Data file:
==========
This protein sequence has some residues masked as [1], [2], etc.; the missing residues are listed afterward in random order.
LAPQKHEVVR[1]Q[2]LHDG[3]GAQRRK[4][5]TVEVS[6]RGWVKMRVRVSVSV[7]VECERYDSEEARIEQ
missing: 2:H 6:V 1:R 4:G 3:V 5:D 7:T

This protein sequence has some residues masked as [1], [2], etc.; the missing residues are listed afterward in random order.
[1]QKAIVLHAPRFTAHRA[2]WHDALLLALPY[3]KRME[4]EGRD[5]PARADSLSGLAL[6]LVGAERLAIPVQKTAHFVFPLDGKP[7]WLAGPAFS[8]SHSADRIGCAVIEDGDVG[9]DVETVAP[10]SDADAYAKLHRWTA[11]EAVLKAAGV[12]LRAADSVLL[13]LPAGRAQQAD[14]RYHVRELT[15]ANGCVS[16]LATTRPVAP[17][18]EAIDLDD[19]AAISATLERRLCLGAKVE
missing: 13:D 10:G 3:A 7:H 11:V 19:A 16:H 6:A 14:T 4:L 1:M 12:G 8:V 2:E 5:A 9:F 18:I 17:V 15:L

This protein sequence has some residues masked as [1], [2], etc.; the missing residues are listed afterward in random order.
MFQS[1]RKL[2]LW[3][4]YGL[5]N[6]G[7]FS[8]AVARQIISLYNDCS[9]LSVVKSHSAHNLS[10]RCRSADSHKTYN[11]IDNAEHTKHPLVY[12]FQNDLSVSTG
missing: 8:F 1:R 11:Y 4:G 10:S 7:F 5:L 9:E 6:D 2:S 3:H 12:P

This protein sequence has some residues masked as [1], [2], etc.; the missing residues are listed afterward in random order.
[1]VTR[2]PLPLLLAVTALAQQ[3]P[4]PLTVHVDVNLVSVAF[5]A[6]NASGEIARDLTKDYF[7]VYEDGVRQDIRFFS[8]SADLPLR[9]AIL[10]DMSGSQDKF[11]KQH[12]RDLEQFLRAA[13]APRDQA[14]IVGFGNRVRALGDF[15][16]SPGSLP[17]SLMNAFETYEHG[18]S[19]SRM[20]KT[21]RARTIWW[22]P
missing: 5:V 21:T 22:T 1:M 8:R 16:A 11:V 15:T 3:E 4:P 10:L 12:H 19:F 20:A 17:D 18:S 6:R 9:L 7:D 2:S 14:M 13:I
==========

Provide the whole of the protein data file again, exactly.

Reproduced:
This protein sequence has some residues masked as [1], [2], etc.; the missing residues are listed afterward in random order.
LAPQKHEVVR[1]Q[2]LHDG[3]GAQRRK[4][5]TVEVS[6]RGWVKMRVRVSVSV[7]VECERYDSEEARIEQ
missing: 2:H 6:V 1:R 4:G 3:V 5:D 7:T

This protein sequence has some residues masked as [1], [2], etc.; the missing residues are listed afterward in random order.
[1]QKAIVLHAPRFTAHRA[2]WHDALLLALPY[3]KRME[4]EGRD[5]PARADSLSGLAL[6]LVGAERLAIPVQKTAHFVFPLDGKP[7]WLAGPAFS[8]SHSADRIGCAVIEDGDVG[9]DVETVAP[10]SDADAYAKLHRWTA[11]EAVLKAAGV[12]LRAADSVLL[13]LPAGRAQQAD[14]RYHVRELT[15]ANGCVS[16]LATTRPVAP[17][18]EAIDLDD[19]AAISATLERRLCLGAKVE
missing: 13:D 10:G 3:A 7:H 11:V 19:A 16:H 6:A 14:T 4:L 1:M 12:G 8:V 2:E 5:A 9:F 18:I 17:V 15:L

This protein sequence has some residues masked as [1], [2], etc.; the missing residues are listed afterward in random order.
MFQS[1]RKL[2]LW[3][4]YGL[5]N[6]G[7]FS[8]AVARQIISLYNDCS[9]LSVVKSHSAHNLS[10]RCRSADSHKTYN[11]IDNAEHTKHPLVY[12]FQNDLSVSTG
missing: 8:F 1:R 11:Y 4:G 10:S 7:F 5:L 9:E 6:D 2:S 3:H 12:P

This protein sequence has some residues masked as [1], [2], etc.; the missing residues are listed afterward in random order.
[1]VTR[2]PLPLLLAVTALAQQ[3]P[4]PLTVHVDVNLVSVAF[5]A[6]NASGEIARDLTKDYF[7]VYEDGVRQDIRFFS[8]SADLPLR[9]AIL[10]DMSGSQDKF[11]KQH[12]RDLEQFLRAA[13]APRDQA[14]IVGFGNRVRALGDF[15][16]SPGSLP[17]SLMNAFETYEHG[18]S[19]SRM[20]KT[21]RARTIWW[22]P
missing: 5:V 21:T 22:T 1:M 8:R 16:A 11:V 15:T 3:E 4:P 10:L 12:H 19:F 20:A 17:D 18:S 6:R 9:L 7:D 2:S 14:M 13:I